St. Petersburg


Rosa’s House of Culture

In Russia, statecraft is criminalised by aggressive laws and state structures, which routinely mobilise the neo-liberal agenda. In such an epoch of eroded publicness, Chto Delat’s Rosa’s House of Culture is invested in constructing counterpublics.

Writing on the subject of counterpublics in Rethinking the Public Sphere: A Contribution to the Critique of Actually Existing Democracy, 1990, Nancy Fraser states, “The point is that, in stratified societies, subaltern counterpublics have a dual character. On the one hand, they function as spaces of withdrawal and regroupment; on the other, they function as bases and training grounds for agitational activities directed toward wider publics.”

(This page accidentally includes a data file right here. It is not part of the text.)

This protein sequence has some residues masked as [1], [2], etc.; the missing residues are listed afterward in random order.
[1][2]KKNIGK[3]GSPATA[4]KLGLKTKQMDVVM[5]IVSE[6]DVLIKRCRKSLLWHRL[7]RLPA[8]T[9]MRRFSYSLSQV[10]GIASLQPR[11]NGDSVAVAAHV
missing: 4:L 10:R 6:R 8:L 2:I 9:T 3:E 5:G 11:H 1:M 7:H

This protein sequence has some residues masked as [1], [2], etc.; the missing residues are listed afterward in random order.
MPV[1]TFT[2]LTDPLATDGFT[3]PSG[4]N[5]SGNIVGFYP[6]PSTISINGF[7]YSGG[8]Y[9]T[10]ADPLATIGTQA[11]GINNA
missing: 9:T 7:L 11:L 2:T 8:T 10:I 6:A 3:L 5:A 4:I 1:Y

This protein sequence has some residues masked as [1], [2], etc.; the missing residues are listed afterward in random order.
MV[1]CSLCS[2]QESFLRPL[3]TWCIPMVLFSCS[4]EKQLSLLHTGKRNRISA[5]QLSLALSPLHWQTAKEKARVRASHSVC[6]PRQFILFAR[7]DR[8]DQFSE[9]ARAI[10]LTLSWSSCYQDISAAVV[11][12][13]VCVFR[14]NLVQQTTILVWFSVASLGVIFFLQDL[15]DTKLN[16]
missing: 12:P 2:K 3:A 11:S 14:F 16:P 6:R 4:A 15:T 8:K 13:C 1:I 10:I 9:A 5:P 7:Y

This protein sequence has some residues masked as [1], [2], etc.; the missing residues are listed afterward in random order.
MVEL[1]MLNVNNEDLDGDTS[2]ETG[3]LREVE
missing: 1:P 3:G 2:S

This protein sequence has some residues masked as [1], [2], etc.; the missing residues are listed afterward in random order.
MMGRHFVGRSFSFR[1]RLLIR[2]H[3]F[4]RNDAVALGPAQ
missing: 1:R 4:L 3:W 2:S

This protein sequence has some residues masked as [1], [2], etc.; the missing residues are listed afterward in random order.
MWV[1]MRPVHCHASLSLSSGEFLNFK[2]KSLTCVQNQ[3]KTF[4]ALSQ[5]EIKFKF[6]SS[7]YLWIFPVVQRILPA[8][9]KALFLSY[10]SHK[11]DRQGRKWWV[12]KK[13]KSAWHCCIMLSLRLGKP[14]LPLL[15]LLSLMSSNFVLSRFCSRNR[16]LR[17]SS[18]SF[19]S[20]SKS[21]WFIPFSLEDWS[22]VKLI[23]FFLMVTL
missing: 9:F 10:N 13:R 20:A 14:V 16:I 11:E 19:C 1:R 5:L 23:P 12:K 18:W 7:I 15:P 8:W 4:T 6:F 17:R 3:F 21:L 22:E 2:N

D.K. Rosy aka Rosa’s House of Culture probes the legacy of the Houses of Culture, a widespread state-supported infrastructure for leisure and education in the former Soviet Union. “How can we reimagine this legacy?” ask the collective. 


To realise this research and practice, Chto Delat has invited into their space and process, marginalised leftist collectives including initiatives involving grassroot unions of IT and educational workers, self-organised feminist theatre groups, the sewing co-operative Shvemy and the School of Engaged Art, an educational project which the collective initiated in 2013.


Coming together in a show of solidarity during dark times, these collectives shape and defend their identities, interests, and needs by engaging in a range of activities. By encouraging dialogue between these groups, Chto Delat seeks new ways to approach situations of solidarity and engagement, with the aim of understanding prevailing crisis through critical modes of artistic communication.